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Sunday Kansas Notebook

Engine failure at Kansas stuns Kyle Larson, ending his Playoff run

KANSAS CITY, Kan. - Kyle Larson, long considered a lock to advance to the Round of 8 in the Monster Energy NASCAR Cup Series Playoff, stood in the garage with a dazed look on his face.

For the first time in 139 Cup events with Chip Ganassi Racing, Larson had blown an engine. Sixty laps into Sunday's Hollywood Casino 400 at Kansas, Larson dropped a cylinder in the engine of his No. 42 Chevrolet.

On Lap 65, he brought the car to pit road, where his pit crew raised the hood and tried to diagnose the problem. Larson returned to the track three laps down, but the sour engine exploded on the frontstretch on Lap 77, knocking Larson out of the race in 39th place and out of the Playoff.

Before the final verdict was in, Larson watched the remainder of the race, hoping for a miracle, but Jimmie Johnson salvaged an 11th-place finish after two spins to knock Larson out of the Playoff by nine points.

"I guess I'm not stunned, because freak things happen in every sport," Larson said. "I mean you look at every year in the past and a lot of times, most every time at least in the new Playoff format era, not always does the best team win.

"Not saying we're the best team, but we have been one of the contenders all season long. So I'm not stunned, because it's a long 10-race Playoff, so anything can happen, but we have had a solid Playoffs. We've been consistent and just now got bit."

Larson entered Sunday's elimination race third in the standings but will have to wait until next year for another shot at the championship.

"I hate that we blew an engine and blew our shot at the championship, but luck is a big factor of our sport," Larson said.

JIMMIE JOHNSON SURVIVES CLOSE CALLS TO ADVANCE IN PLAYOFF

On Lap 188 of Sunday's Hollywood Casino 400 at Kansas Speedway, Jimmie Johnson's hopes for a record eighth Monster Energy NASCAR Cup Series championship appeared to take a telling blow.

With Kurt Busch's No. 41 Stewart-Haas Racing Ford tucked close behind him in Turn 4, Johnson spun and slid through the infield grass. He brought the No. 48 Hendrick Motorsports Chevrolet to pit road, where his crew inspected the suspension and made quick repairs to a hood that was bowed up on the right side.

"Car's fine-nothing wrong with it," crew chief Chad Knaus radioed to his driver.

In Turn 3 after a restart on Lap 193, however, Johnson spun again. Miraculously, the cars behind him all were able to dodge the out-of-control Chevrolet.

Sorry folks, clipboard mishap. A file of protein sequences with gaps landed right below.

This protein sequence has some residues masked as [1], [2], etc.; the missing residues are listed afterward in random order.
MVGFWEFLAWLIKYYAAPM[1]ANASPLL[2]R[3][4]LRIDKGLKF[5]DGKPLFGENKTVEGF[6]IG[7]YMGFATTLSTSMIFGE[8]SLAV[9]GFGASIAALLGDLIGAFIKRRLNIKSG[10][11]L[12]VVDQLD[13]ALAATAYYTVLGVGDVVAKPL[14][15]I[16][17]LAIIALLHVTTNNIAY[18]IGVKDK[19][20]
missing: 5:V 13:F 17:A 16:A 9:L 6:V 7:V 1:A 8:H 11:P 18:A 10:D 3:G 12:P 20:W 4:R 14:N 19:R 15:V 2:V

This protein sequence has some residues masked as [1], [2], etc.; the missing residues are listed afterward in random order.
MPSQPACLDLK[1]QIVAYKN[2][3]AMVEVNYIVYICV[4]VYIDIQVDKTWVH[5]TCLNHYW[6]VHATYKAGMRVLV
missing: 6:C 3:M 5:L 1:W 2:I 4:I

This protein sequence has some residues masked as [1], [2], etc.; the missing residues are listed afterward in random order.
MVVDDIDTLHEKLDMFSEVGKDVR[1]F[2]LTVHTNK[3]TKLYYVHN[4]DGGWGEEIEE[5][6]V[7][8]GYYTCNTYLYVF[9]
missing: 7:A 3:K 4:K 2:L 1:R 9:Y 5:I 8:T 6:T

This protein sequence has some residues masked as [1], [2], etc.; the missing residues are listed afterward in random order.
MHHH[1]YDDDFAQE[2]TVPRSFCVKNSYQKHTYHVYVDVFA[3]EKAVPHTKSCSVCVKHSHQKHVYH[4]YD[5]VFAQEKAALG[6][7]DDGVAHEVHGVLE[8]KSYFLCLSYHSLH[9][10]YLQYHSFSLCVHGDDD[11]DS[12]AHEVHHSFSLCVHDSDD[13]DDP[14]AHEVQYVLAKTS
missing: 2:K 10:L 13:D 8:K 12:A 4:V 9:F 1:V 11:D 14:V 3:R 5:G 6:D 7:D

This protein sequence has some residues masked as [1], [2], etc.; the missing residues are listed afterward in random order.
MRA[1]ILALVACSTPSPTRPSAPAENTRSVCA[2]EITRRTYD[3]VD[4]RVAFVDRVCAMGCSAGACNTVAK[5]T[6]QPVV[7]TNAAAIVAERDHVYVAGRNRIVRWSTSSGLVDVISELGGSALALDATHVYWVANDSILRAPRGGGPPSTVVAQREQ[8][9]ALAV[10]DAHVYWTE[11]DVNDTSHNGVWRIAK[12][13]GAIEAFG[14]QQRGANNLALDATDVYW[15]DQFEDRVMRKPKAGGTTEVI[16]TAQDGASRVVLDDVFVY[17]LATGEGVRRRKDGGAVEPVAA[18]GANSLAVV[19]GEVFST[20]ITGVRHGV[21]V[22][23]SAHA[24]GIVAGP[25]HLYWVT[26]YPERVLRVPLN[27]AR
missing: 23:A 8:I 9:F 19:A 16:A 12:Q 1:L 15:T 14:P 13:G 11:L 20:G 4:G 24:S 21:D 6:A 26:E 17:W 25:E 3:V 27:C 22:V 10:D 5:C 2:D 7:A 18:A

A subsequent 14-car wreck on Lap 198 proved the undoing of Matt Kenseth, Johnson's closest rival for the final Round of 8 spot, and the seven-time champion advanced by nine points after finishing a hard-fought 11th.

"I had one (spin) off of (Turn) 4 and the other in (Turn) 3 on the restart," Johnson said. "The car was extremely loose. We fought the balance throughout the day, and the car would swing so hard. We were trying for short-run speed to free the car up, and we just got too far with it and I spun out twice. Thankfully I didn't hit anything too hard.

"And when things really changed was down the back straightaway in that wreck. Somehow, I went through there at a high rate of speed and missed everybody. I don't know how, but I made it. And then the No. 1 (Jamie McMurray) car was sitting there, and I thought I had him lined-up for a square impact, but fortunately he slid out of the way.

"It wasn't a pretty day, but we got it done."

MATT KENSETH PARKED-AND BOUNCED FROM PLAYOFF-AFTER RULE VIOLATION

Matt Kenseth's Monster Energy NASCAR Cup Series Playoff ended abruptly under a red flag, after his No. 20 Joe Gibbs Racing Toyota was damaged in a 14-car pileup on the backstretch.

Erik Jones, who will replace Kenseth in the No. 20 Joe Gibbs Racing ride next season, lost control of his No. 77 Furniture Row Racing Toyota and ignited the wreck. Kenseth brought his wounded car to pit road, where seven crewmen-one more than the six allowed by rule--began repairs.

Under NASCAR's damaged vehicle policy, the penalty for that violation is disqualification, and Kenseth was informed by his crew chief that he was out of the race-and consequently out of the Playoff.

"I don't know a lot about it," Kenseth said of the rule that ousted him. "Honestly, I've never heard of disqualifying somebody from a race if you got one too many guys over the wall, or whatever happened there. I don't really know.

"I really don't have a lot of good things to say at the moment, so I'll probably try not to say much. Pretty disappointing way to end. Can't even go back on the race track because of the error we made. It's just - couldn't be any more disappointed."

--- NASCAR Wire Service ---